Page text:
Ratzinger Rehabilitates Müller. But the Pope Emeritus Himself Is Being Hit with Accusations of Heresy: https://meaninginhistory.blogspot.com/2018/01/heresy-thy-name-is-benedict-or-ratzinger.html#more
Wednesday, January 3, 2018
Heresy, Thy Name Is Benedict. Or Ratzinger.
Yesterday, the Italian Vaticanist Sandro Magister--a generally mainstream, Vatican II-ish commenter whom I've always regarded as generally sympathetic or respectful towards Joseph Ratzinger/Benedict XVI--hosted a remarkable essay at his Italian language site. The essay is alluded to on the English version of his site, in the blog titled: Ratzinger Rehabilitates Müller. But the Pope Emeritus Himself Is Being Hit with Accusations of Heresy, but the essay itself, L'eresia al potere, has so far only appeared in Italian. That essay appears below in my English translation, with my own comments interjected (in brackets) and with links to other sites that provide some additional information regarding persons and topics that are mentioned.
The essay is written by Antonio Livi, and is introduced by Magister as follows:
"The attack in recent days on Ratzinger as theologian comes in a book just off the press that has as its author Enrico Maria Radaelli, known as the most faithful disciple of Romano Amerio (1905-1997), the Swiss philosopher who in 1985 published in “Iota Unum” the most systematic and detailed accusation against the Catholic Church of the second half of the twentieth century, for having subverted the foundations of doctrine in the name of modern subjectivism.
"Radaelli’s book is entitled “Al cuore di Ratzinger. Al cuore del mondo,” ... What led Radaelli to the decision to accuse Ratzinger’s theology of being subversive as well was the reading and analysis of his [Ratzinger's] best-known and most widely read theological work, ... “Introduction to Christianity” ...;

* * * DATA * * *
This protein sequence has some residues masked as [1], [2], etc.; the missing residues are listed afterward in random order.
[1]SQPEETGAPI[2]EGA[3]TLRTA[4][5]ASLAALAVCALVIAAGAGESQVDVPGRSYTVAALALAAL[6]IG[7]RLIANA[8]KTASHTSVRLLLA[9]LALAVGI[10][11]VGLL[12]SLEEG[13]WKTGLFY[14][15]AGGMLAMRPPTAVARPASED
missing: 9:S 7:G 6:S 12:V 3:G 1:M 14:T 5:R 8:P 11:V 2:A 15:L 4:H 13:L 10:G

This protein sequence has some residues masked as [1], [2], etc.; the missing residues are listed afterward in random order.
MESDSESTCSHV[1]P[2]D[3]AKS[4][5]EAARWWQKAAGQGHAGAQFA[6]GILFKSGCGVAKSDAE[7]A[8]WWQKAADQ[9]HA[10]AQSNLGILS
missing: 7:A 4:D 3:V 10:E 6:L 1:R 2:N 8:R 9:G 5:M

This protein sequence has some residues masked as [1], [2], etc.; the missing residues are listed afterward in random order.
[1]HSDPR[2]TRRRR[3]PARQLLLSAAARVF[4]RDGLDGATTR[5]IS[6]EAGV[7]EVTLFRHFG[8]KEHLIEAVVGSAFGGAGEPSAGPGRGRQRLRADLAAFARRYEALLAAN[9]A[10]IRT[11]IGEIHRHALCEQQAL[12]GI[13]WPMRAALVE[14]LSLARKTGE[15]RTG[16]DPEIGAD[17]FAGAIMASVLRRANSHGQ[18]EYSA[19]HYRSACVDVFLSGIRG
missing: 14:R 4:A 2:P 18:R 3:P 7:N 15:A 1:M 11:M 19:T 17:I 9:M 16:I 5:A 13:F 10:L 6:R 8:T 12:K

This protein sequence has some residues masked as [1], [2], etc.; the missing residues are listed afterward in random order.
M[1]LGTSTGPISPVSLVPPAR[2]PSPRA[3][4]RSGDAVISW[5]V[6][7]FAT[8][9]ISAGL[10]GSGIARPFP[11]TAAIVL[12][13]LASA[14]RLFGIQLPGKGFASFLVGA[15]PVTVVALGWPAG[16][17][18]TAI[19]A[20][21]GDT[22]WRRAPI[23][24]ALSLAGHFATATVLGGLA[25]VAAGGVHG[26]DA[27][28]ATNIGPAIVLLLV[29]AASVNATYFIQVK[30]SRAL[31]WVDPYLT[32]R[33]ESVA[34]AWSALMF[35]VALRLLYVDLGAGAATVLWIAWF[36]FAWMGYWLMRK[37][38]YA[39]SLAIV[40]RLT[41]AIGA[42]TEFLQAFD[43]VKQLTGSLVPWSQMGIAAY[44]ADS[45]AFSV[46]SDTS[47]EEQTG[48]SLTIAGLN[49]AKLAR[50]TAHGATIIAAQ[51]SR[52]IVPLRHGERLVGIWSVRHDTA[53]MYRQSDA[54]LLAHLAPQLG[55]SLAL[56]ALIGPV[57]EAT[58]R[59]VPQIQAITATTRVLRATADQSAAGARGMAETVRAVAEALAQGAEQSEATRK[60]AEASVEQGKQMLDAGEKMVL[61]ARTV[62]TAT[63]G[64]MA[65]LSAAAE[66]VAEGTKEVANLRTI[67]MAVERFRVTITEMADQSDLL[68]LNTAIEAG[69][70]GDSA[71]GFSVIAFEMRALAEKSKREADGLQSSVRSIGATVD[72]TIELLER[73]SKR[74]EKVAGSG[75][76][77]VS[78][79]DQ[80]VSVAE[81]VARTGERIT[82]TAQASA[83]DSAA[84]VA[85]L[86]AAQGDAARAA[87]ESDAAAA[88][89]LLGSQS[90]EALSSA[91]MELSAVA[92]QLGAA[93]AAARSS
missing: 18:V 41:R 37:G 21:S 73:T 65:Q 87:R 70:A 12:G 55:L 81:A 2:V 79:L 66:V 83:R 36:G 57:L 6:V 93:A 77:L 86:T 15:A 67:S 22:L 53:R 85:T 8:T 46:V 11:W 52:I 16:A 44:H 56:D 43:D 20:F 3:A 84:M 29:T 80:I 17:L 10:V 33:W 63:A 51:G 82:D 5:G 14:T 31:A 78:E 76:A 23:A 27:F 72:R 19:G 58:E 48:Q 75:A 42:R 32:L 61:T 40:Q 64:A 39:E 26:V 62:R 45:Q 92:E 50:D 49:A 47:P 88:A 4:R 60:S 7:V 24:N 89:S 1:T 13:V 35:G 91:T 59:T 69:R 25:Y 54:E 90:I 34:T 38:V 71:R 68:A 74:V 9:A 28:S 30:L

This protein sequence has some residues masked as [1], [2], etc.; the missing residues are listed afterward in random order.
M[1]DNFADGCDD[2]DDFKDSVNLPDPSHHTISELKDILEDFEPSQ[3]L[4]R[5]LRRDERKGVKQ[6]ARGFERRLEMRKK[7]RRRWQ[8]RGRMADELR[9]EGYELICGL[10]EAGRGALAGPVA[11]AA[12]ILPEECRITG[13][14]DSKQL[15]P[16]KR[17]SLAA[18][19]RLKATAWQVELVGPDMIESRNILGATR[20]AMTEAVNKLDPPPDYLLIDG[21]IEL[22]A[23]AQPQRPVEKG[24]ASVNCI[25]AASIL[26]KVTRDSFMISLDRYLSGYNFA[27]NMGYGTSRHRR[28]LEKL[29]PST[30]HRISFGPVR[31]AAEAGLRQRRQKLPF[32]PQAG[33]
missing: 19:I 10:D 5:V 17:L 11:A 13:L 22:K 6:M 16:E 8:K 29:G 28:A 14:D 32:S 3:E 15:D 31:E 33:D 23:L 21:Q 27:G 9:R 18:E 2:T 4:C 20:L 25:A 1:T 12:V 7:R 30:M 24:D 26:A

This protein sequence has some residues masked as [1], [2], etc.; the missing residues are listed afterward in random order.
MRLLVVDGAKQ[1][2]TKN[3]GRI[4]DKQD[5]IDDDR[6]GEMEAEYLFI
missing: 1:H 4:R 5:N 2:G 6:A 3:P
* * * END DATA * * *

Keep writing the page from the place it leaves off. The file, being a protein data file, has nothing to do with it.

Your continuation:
Now, what is most most striking is that Radaelli ... received immediate support from a theologian and philosopher among the most decorated, Monsignor Antonio Livi, dean emeritus of the faculty of philosophy of the Pontifical Lateran University, a pontifical academic and president of the International Science and Commonsense Association. In Livi’s judgment ... Ratzinger and his theology ... contributed to the ... ever more hegemonic role in the seminaries, in the pontifical universities, on the doctrinal commissions, in the curia dicasteries and at the highest levels of the hierarchy up to the papacy, of what he calls “the modernist theology with its evident heretical drift.”
I take this as a very positive development--both that an academic as eminent as Livi has put his name to such accusations as well as that his essay has appeared on such a widely read and respected blog as Magister's. It appears that the shock of Bergoglio's manifest heresy has sunk deeply enough that intelligent observers--who initially may have thought that the Church's crisis began only with Bergoglio--have begun to think this whole thing through and have come to the realization that the Bergoglio phenomenon can only be the fruit of long development. Livi places blame squarely on Ratzinger, who has supported heretical positions throughout his long career, beginning even in his seminary days. Of course, the roots of this crisis go much deeper even than Ratzinger and the Modernist clique that hijacked Vatican II. But this is an excellent start for reflection and important enough that I feel justified in reproducing Livi's essay in toto.
I have written a number of blogs regarding Ratzinger/Benedict destructive influence, beginning in 2008. My focus has been on the strong Kantian influence on Ratzinger with its subjectivist orientation, as well as on Ratzinger's very obviously Lutheran notion of "faith" as a subjective feeling--rather than the Catholic idea of faith as reasoned belief. These are all themes that Livi takes up. Below, preceding Livi's essay, is a list of my previous blogs re Ratzinger, as well as a link to a very lengthy account that delves into the historical origins of Modernism.
Biblical Interpretation in Crisis: The 1988 Erasmus Lecture
Benedict at Regensburg
Popes Say The Darndest Things
Cardinal Ratzinger On Europe's Crisis of Culture
Jean Guitton and the Modernism on II Vatican Council: Reply to the Report from Brescia